History of Candy: Sweet Learning

Behind every candy wrapper is a story. Here is a concise history of sweets through the many years.

| April 2005

  • Life Savers
    A delectable mistake, Life Savers!
    LifeSavers
  • Jelly Beans
    Jelly Beans.
    JellyBeans
  • Peppermint
    Tasty Peppermint.
    Peppermints
  • Peanut brittle
    Peanut Brittle
    Peanut Brittle
  • Chocolate bar
    Chocolate.
    Chocolate

  • Life Savers
  • Jelly Beans
  • Peppermint
  • Peanut brittle
  • Chocolate bar

People love sweets. Americans alone consume 7 billion pounds of candy a year. Our appetites for sweet treats are satisfied by a colorful variety of goodies, and behind every candy wrapper is a story.

It seems the sweet tooth has always been part of the human anatomy. Words for candy appeared in the vocabularies of many ancient peoples.

About 4,000 years ago, Egyptians combined honey with flour and spice, or fruits and nuts, to make their own ancient confections. They even colored the mixture with brilliant food dyes. Because honey was made by bees, and only the wealthy could afford to keep bees, it was not very plentiful. Candy was only available to the rich and powerful.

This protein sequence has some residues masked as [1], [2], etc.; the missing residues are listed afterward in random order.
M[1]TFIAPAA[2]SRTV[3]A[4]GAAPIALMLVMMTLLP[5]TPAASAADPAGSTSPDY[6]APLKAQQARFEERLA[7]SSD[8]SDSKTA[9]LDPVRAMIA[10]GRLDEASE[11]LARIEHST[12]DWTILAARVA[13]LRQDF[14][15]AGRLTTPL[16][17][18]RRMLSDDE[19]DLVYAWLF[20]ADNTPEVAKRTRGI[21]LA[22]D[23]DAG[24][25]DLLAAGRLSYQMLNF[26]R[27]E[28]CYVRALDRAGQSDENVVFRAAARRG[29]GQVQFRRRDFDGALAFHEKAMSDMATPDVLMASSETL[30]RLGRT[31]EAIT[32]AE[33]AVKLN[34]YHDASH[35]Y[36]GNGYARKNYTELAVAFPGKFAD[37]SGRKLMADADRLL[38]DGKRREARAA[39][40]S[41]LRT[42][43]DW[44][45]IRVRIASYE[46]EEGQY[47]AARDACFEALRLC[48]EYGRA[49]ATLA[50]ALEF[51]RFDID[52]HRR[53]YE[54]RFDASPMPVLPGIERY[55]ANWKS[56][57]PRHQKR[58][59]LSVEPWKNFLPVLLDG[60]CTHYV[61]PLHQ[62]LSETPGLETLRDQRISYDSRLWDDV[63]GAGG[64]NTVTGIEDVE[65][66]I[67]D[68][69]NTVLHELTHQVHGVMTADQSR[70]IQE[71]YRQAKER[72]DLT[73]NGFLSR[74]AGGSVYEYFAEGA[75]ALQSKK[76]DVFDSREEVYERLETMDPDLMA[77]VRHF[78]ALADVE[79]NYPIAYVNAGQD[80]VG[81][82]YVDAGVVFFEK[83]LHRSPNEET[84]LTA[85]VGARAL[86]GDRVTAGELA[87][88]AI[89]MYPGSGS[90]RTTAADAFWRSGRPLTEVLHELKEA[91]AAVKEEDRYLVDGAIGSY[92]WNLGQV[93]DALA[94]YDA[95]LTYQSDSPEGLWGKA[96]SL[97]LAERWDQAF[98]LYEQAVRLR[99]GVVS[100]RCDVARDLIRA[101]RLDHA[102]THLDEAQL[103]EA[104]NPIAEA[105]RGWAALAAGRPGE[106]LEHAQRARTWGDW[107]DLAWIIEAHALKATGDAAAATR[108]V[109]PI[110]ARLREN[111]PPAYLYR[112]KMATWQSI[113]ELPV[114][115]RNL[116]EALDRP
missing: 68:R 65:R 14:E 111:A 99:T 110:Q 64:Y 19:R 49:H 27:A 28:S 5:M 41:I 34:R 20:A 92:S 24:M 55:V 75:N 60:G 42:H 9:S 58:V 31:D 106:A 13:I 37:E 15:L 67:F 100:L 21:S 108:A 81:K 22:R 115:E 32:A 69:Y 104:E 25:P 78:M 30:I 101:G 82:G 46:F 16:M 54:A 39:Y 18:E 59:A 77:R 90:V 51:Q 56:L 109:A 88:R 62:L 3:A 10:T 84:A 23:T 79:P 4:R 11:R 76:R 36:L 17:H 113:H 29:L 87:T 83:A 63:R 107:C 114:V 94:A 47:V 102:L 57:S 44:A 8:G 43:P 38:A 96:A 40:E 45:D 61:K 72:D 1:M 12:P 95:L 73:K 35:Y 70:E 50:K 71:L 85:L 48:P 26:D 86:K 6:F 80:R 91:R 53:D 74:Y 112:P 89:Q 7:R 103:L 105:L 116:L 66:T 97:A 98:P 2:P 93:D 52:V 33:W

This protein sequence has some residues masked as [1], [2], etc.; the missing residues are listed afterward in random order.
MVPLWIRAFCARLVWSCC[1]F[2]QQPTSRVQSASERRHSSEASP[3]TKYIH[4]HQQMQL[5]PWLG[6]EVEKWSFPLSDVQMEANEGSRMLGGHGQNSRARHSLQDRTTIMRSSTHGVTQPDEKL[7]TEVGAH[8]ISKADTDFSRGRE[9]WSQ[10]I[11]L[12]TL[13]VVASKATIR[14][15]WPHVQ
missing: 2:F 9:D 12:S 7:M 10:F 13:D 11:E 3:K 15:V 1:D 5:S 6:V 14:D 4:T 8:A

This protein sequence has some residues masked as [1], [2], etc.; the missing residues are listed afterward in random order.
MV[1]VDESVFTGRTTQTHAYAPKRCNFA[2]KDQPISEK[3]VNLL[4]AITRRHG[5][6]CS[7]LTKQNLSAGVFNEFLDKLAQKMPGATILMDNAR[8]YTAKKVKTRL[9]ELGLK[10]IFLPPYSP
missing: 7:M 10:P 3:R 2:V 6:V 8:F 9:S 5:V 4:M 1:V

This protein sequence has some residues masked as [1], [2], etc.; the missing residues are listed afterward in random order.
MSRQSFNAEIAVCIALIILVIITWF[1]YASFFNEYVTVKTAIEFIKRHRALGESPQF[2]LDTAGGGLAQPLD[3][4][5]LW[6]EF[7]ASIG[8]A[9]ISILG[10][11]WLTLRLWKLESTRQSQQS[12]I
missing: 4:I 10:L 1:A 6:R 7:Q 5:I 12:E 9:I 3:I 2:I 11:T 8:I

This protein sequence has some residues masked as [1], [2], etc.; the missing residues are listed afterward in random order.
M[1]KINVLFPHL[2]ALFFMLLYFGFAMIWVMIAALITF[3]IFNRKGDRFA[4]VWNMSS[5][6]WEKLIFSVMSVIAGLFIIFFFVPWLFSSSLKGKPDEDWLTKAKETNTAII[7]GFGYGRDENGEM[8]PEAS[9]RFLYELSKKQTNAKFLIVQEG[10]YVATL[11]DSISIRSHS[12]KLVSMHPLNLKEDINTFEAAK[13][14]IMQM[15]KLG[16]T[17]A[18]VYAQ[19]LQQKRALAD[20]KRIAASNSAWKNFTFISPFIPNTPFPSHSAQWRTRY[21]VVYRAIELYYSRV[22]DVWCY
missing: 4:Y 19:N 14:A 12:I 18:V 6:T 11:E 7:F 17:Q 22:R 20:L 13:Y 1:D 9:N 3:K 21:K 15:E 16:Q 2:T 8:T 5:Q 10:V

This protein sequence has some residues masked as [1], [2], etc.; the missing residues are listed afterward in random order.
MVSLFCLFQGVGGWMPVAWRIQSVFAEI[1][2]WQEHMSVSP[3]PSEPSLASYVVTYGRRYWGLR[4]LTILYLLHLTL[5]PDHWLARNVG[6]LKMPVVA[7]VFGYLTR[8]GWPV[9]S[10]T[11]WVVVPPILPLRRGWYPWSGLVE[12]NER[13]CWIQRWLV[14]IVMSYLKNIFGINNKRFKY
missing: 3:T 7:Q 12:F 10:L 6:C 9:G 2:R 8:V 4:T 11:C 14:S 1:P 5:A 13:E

In the fifth century, Arabs learned that candy could be made from sugar cane. By boiling the cane, it could be reduced to hard crystals, and sugar was born. The Venetians added to this discovery in the 1470s. They found that by repeatedly boiling sugar, they could create a fine-grained sugar.



A lot of people's favorite candy ingredient is chocolate, which is native to the Americas. Spanish explorers returned with the cacao bean. Chocolate has a bitter taste, but the Spaniards found that by adding sugar to the chocolate, they could sweeten its taste.

For more than 100 years, the Spanish kept the discovery of chocolate to themselves, and it wasn't until 1657 that the English opened their first chocolate house. In 1765, the first chocolate factory opened in America.






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